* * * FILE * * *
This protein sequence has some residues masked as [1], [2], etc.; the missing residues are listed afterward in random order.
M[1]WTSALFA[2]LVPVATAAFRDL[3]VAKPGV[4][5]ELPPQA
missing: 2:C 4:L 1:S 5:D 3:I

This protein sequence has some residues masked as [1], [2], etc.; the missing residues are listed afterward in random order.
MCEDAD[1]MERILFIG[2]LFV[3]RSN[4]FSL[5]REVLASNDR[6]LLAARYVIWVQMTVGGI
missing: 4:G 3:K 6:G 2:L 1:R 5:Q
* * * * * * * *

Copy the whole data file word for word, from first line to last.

This protein sequence has some residues masked as [1], [2], etc.; the missing residues are listed afterward in random order.
M[1]WTSALFA[2]LVPVATAAFRDL[3]VAKPGV[4][5]ELPPQA
missing: 2:C 4:L 1:S 5:D 3:I

This protein sequence has some residues masked as [1], [2], etc.; the missing residues are listed afterward in random order.
MCEDAD[1]MERILFIG[2]LFV[3]RSN[4]FSL[5]REVLASNDR[6]LLAARYVIWVQMTVGGI
missing: 4:G 3:K 6:G 2:L 1:R 5:Q